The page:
The research, led by University of Toronto undergraduate student Peter Ma, who began working with the Breakthrough Listen team while still in high school, identified around 3 million signals in scans of 820 stars observed with GBT.
"The key issue with any technosignature search is looking through this huge haystack of signals to find the needle that might be a transmission from an alien world," explained Dr. Steve Croft, an astrophysicist with the Breakthrough Listen team at the University of California, Berkeley (and one of Ma's research advisors).
"The vast majority of the signals detected by our telescopes originate from our own technology - GPS satellites, mobile phones, and the like. Peter's algorithm gives us a more effective way to filter the haystack and find signals that have the characteristics we expect from technosignatures."
Classical technosignature algorithms compare scans where the telescope is pointed at a target point on the sky with scans where the telescope moves to a nearby position, in order to identify signals that may be coming from only that specific point. These techniques are highly effective - for example, they can successfully identify the Voyager 1 space probe, at a distance of 20 billion kilometers, in observations with the GBT. But these algorithms struggle in crowded regions of the radio spectrum, where the challenge is akin to listening for a whisper in a crowded room.
The process developed by Ma inserts simulated signals into real data, and trains an artificial intelligence algorithm known as an autoencoder to learn their fundamental properties. The output from this process is fed into a second algorithm known as a random forest classifier, which learns to distinguish the candidate signals from the noisy background.
"In 2021 our classical algorithms uncovered a signal of interest, denoted BLC1, in data from the Parkes telescope," said Dr. Andrew Siemion, Breakthrough Listen's Principal Investigator. "Peter's algorithm is even more effective in finding signals like this. Any technosignature candidate needs to be confirmed, however, and when we looked at these targets again with the GBT, the signals did not reappear. But by applying this new technique to even larger datasets, we can more effectively identify technosignature candidates, and hopefully eventually even a confirmed technosignature."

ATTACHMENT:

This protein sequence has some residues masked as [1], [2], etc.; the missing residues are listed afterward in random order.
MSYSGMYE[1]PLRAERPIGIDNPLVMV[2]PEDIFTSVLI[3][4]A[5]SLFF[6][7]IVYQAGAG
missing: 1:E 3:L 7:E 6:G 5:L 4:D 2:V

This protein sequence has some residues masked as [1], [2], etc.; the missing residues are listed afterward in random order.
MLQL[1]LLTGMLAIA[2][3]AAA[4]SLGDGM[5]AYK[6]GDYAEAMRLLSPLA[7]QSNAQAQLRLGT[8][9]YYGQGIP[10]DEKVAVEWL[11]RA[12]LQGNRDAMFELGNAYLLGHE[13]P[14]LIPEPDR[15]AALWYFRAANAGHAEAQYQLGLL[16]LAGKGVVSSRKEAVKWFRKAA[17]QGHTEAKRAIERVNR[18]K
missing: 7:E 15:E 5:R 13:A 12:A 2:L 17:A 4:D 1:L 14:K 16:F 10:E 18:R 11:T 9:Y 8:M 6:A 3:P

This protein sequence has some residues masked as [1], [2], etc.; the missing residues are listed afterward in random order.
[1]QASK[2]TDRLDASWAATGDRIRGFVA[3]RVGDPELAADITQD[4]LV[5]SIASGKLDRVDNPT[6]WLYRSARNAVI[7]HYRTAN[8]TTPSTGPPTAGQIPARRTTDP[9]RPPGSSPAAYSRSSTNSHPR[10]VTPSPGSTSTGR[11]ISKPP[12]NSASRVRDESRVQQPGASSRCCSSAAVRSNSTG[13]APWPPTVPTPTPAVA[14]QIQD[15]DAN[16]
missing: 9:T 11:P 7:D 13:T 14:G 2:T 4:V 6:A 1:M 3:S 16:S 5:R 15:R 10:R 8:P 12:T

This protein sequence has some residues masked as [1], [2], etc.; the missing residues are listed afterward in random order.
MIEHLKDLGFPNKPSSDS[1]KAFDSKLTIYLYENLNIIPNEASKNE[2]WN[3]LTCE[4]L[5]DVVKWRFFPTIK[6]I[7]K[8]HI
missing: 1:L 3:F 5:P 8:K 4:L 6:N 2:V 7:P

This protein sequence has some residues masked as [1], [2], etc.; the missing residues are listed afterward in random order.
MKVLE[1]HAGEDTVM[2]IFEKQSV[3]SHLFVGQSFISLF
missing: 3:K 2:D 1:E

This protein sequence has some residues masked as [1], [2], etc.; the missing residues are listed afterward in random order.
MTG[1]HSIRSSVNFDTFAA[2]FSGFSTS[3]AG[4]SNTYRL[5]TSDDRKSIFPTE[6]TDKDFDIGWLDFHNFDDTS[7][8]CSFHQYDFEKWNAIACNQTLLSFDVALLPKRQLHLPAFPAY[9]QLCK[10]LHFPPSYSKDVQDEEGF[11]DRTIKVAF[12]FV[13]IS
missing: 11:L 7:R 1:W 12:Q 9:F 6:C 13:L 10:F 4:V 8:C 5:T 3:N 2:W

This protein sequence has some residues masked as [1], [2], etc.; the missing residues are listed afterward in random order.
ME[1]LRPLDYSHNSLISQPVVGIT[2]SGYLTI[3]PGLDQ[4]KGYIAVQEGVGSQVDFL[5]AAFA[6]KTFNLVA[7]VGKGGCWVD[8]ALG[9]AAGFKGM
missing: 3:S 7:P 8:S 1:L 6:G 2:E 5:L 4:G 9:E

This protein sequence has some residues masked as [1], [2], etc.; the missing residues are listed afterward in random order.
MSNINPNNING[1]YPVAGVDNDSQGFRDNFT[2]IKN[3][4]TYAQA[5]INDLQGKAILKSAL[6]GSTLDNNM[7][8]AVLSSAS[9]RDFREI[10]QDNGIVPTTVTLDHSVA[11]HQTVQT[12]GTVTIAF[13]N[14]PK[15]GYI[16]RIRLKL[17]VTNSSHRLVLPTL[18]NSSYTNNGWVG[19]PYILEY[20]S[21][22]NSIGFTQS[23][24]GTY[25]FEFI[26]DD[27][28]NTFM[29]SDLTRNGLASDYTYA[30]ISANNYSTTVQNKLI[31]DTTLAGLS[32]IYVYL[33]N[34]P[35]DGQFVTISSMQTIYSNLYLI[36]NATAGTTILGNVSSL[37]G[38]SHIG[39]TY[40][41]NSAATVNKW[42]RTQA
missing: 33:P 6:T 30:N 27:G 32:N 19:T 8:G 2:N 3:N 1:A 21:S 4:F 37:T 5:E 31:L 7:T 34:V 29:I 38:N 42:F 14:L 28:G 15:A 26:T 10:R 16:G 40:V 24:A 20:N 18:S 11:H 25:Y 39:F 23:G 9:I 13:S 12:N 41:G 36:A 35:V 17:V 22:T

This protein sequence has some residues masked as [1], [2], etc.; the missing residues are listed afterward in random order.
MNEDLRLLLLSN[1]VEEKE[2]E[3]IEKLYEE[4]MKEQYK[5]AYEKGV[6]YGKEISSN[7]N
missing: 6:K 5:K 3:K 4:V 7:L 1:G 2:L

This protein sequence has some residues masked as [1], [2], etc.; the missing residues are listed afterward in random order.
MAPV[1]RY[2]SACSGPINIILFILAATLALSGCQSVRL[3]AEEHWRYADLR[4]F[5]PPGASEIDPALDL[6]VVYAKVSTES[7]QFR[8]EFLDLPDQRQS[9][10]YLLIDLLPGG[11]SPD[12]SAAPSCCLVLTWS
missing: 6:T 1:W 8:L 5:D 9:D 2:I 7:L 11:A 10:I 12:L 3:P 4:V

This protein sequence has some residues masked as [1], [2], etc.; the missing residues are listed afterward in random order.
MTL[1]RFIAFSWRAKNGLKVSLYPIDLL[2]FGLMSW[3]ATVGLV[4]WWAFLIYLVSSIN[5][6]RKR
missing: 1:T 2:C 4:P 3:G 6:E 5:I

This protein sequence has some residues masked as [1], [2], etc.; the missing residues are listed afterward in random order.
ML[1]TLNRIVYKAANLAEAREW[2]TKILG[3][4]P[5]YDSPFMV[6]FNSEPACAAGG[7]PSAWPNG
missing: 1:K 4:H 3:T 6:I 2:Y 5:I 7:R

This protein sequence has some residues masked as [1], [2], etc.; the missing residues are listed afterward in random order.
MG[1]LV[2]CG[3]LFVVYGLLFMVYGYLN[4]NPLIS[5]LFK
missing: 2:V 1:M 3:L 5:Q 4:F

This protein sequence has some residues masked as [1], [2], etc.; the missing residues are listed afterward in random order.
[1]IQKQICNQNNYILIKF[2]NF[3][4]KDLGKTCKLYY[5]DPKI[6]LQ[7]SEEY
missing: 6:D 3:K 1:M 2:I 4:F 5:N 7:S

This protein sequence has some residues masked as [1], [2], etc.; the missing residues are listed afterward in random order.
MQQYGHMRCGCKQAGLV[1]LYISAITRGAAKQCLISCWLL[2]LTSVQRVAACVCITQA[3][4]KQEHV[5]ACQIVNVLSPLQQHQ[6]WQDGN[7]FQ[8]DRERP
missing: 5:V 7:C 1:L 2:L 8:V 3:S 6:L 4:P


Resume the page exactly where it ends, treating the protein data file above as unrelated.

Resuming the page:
"It's exciting to see new approaches like this being developed by imaginative young people like Peter at the beginning of their scientific careers," said Breakthrough Initiatives Executive Director Dr. S. Pete Worden. "We'll continue to monitor the stars Peter observed, and we'll continue to develop our use of artificial intelligence to help us try to answer humanity's most profound question: are we alone?"
Cherry Ng, another of Ma's research advisors at the University of Toronto and now an astronomer at the French National Center for Scientific Research said, "These results dramatically illustrate the power of applying modern machine learning and computer vision methods to data challenges in astronomy, resulting in both new detections and higher performance. Application of these techniques at scale will be transformational for radio technosignature science."
Larger datasets are imminent. The team recently announced the start of observations using the MeerKAT telescope in South Africa, where efficient techniques for finding signals of interest in 24/7 observations with this powerful array are urgently needed.
"There is such a large volume of data," explains Ma. "The more traditional ways of searching for extraterrestrial life are just not sufficient."
A preprint of Ma's paper, links to the datasets examined, and an artist's illustration of the search, are available here
Research Report:Overview - Deep Learning Search for Technosignatures
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